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Saturday, January 21, 2017

Not a Pet

In my mind, I expect continuity and consistency and lifelong friends and readers. But in almost every area of life, there is a lot of turnover, and new people show up who know nothing about what has come before, kind of like that new Pharaoh who had never heard of Joseph. Not only do people not know the history of their own country or of the world, they also do not pay attention to the history of a blog or a Youtube channel that they happen to stumble upon.

To me, it's as if somebody had come in on page 343 of one of my novels and started asking weird questions about things that were made plain at the beginning of the novel, like who is Jean Laffite. "Is he a pirate? Then how come he keeps saying he's not a pirate? I'm confused." But just as characters in the Old Testament did not always seem to know what was in earlier chapters of the books they were in, people who visit my Youtube videos at random have no idea what some of the earliest videos in the series were about.  Often they are very well meaning, and it does not do to  jump down their throats when they ask innocent questions like "He's very cute. Is he a chimp? Is he your pet? Is he your pet chimp?" No matter how annoying I find that, I need to be nice.

Today, I tried to reorganize things so there is a readily handy playlist about Bow's history.

Whenever somebody asks whether Bow is my "pet", I will just refer them to this playlist, while telling them he is a research subject in a cross-fostering ape language experiment.

The  classification of chimpanzees as belonging in only two possible categories -- wild or pets -- is fraught with misunderstanding. The American Society of Primatology, (ASP) rejected my abstract last year, because they decided that Bow was a "pet", and they have a rule that all abstracts by owners of pet primates are to be rejected, no matter how astute and ground-breaking they are. I was not sure what they meant by "pet", and they refused to elaborate, but I thought it might have been because he was privately owned. Yet they also rejected other abstracts on the same grounds, when the other apes in question were institutionally owned, and the researchers were primatologists in good standing. So what they really seemed to be referring to was the fact the apes in question had been raised in contact with humans.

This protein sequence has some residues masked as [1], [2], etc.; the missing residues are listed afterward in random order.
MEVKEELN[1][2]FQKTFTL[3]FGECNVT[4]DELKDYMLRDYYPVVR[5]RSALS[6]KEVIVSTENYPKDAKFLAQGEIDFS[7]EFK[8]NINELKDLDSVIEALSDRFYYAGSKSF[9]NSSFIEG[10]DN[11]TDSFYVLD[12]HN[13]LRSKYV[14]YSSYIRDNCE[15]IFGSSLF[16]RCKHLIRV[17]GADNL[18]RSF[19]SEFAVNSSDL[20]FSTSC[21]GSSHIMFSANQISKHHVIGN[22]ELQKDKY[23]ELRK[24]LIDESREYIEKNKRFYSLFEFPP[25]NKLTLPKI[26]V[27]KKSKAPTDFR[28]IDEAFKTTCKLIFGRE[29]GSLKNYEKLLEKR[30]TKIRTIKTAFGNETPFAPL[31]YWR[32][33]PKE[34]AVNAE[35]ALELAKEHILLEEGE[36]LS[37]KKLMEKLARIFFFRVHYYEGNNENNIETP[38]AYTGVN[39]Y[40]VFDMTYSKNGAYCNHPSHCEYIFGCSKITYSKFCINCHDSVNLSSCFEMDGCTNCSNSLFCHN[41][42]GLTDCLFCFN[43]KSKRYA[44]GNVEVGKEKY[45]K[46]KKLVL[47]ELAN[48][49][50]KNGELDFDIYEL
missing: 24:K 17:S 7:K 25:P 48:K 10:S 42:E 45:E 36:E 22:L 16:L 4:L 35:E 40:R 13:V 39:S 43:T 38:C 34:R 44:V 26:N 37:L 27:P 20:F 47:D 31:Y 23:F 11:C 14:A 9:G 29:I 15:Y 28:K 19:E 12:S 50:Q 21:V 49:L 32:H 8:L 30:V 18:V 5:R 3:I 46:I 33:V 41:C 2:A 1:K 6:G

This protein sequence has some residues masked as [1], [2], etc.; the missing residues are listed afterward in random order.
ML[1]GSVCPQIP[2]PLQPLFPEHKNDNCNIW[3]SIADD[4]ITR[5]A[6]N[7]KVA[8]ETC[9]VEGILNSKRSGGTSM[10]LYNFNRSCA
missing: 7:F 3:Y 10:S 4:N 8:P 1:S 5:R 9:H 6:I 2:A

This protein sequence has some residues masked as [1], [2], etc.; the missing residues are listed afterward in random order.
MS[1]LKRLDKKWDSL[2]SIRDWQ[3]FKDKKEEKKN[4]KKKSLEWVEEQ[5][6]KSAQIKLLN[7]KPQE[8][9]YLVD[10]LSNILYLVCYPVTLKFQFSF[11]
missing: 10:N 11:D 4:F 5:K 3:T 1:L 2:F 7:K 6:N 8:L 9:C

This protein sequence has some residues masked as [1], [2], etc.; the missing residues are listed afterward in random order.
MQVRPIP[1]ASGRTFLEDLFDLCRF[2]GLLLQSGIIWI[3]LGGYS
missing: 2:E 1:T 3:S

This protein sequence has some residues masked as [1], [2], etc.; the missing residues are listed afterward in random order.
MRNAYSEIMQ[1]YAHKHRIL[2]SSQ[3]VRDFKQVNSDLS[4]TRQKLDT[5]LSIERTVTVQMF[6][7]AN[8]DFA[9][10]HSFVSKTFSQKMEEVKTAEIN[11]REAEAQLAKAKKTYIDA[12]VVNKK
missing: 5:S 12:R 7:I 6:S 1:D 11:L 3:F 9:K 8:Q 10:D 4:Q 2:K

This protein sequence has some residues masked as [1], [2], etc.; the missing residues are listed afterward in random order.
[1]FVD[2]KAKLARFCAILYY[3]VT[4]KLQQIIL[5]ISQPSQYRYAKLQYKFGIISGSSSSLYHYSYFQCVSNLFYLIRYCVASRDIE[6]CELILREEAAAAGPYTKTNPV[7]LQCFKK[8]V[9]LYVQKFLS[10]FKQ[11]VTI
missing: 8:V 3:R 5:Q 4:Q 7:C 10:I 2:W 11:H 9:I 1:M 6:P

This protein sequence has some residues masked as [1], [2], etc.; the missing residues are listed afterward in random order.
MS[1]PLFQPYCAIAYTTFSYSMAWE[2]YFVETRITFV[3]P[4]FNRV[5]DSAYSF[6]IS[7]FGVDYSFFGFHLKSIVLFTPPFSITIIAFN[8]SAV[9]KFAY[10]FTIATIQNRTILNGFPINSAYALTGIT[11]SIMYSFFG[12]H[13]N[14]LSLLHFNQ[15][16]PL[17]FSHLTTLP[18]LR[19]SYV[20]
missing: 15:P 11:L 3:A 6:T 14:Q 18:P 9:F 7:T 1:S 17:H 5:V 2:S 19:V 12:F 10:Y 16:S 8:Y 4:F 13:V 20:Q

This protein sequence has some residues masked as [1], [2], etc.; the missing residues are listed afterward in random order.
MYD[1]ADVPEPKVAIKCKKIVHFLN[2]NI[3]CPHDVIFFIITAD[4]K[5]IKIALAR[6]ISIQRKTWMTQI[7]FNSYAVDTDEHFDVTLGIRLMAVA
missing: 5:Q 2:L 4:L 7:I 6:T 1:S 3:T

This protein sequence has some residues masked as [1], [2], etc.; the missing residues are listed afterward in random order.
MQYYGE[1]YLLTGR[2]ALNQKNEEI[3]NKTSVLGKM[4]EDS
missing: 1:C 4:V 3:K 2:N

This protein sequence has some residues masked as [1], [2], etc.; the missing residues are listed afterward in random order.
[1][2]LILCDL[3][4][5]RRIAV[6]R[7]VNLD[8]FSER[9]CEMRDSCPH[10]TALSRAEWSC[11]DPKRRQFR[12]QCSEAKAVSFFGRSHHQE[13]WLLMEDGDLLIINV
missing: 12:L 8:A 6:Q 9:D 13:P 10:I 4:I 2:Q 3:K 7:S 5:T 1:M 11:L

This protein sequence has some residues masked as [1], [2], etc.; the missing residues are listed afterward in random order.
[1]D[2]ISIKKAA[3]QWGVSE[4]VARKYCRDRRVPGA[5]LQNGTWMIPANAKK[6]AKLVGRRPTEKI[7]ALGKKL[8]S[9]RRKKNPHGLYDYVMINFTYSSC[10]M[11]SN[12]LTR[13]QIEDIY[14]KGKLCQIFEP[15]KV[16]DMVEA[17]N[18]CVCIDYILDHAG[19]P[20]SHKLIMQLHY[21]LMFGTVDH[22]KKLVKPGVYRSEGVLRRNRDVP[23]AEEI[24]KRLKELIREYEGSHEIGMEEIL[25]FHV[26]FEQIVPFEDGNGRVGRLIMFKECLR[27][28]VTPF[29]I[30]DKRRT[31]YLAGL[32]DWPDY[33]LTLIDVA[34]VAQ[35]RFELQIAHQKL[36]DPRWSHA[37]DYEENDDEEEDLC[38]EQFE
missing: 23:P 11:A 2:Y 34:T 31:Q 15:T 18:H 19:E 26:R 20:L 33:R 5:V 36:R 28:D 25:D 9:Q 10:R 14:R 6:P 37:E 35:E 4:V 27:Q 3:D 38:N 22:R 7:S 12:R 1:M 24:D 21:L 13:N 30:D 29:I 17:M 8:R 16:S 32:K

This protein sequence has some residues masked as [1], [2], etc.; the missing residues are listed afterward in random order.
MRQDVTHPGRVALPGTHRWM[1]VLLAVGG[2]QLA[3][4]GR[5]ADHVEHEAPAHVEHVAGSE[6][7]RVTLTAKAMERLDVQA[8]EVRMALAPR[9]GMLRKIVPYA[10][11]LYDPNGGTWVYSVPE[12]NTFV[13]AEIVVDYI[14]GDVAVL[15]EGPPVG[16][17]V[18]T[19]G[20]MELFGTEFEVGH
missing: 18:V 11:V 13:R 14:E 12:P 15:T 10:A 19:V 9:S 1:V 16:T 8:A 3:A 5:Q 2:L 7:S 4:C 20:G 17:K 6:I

Not every animal raised in contact with humans is necessarily a pet. For instance, those chickens who keep trespassing on my land are probably not pets, even though they are tame and owned by humans.
They were on my land again this morning, and they seem to be growing bolder.

If I went over and asked the neighbors: "Hey, are those your pet chickens?" they would probably laugh at me. Farm animals are not pets, even though they are domesticated.

In the grand scheme of things, there are many different kinds of relationships between humans and non-humans, and the designation "pet" is only one possibility. There is no reason, however, to take offense at the innocent question of someone who stumbles onto my videos by chance. It's just another opportunity to educate. So there we are!


  1. Aya, I love your approach to what some perceive as annoying. Instead of trying to change other people (what would surely be an annoying path, and one that would also ostracize them), you have chosen to change your approach. Very perceptive and creative on your part! Great idea too to get it all organized so that it flows and makes sense for people.
    One of the reasons I blog is to keep from having to repeat the same things over & over for people that wish to host purple martins, while at the same time, educating them.

    1. Hi, Kathy. Changing my approach is something that I have to do every once in a while, when I notice that results are not as good as they might be. Even in a blog, like yours on purple martins or mine on Bow, there comes a time when there have been so many entries, that we almost need to start creating an index for people who are looking for something in particular. Thankfully, Blogger blogs are fairly internally searchable. But YouTube channels are less so, because YouTube seems to want people to move seamlessly from channel to channel.